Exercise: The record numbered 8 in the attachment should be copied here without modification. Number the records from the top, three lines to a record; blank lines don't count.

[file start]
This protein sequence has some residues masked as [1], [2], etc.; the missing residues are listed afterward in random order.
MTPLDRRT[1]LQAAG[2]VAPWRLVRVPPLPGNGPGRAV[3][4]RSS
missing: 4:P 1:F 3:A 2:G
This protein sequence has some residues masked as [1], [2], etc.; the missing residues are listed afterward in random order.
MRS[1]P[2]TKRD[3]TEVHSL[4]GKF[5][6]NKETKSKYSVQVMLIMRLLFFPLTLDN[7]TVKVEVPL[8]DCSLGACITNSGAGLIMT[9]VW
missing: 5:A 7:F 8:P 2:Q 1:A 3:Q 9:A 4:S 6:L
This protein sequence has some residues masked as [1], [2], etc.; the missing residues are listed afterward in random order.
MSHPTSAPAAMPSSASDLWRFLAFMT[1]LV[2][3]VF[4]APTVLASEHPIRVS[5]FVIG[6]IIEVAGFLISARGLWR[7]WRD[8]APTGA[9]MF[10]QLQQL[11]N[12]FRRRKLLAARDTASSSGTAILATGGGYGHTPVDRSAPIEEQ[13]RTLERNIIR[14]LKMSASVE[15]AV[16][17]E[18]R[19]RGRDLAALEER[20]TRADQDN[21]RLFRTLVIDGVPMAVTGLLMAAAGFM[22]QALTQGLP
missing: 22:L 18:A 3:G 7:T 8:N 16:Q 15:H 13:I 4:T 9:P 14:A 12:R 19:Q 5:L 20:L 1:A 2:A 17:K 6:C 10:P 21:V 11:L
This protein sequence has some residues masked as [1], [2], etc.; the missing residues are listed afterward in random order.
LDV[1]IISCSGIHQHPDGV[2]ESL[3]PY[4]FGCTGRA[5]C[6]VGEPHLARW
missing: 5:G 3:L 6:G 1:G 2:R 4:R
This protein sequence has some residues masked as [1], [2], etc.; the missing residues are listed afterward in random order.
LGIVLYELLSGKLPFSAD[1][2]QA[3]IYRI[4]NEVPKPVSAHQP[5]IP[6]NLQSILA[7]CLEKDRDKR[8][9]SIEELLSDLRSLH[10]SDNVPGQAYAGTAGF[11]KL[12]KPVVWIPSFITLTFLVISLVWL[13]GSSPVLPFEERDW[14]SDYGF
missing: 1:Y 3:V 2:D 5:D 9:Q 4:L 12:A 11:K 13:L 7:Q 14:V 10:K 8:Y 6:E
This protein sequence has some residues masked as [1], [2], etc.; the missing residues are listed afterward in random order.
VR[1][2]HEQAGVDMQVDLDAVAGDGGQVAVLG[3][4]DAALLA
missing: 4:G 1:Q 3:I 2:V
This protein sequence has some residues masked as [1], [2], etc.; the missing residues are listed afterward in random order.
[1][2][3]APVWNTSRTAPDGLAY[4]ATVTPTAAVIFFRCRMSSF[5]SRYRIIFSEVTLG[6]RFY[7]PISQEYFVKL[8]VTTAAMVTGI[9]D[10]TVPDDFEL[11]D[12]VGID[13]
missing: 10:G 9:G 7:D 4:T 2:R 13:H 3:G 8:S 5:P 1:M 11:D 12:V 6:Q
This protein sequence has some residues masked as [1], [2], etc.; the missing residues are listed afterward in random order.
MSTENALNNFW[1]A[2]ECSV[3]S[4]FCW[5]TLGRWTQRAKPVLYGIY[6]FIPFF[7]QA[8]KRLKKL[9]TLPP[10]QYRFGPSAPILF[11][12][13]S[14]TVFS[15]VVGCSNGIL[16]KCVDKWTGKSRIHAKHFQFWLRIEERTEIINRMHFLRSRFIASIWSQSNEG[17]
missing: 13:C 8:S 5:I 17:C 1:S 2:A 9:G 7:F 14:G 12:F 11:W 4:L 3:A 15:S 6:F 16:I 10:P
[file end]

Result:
This protein sequence has some residues masked as [1], [2], etc.; the missing residues are listed afterward in random order.
MSTENALNNFW[1]A[2]ECSV[3]S[4]FCW[5]TLGRWTQRAKPVLYGIY[6]FIPFF[7]QA[8]KRLKKL[9]TLPP[10]QYRFGPSAPILF[11][12][13]S[14]TVFS[15]VVGCSNGIL[16]KCVDKWTGKSRIHAKHFQFWLRIEERTEIINRMHFLRSRFIASIWSQSNEG[17]
missing: 13:C 8:S 5:I 17:C 1:S 2:A 9:G 7:F 14:G 12:F 11:W 4:L 3:A 15:S 6:F 16:I 10:P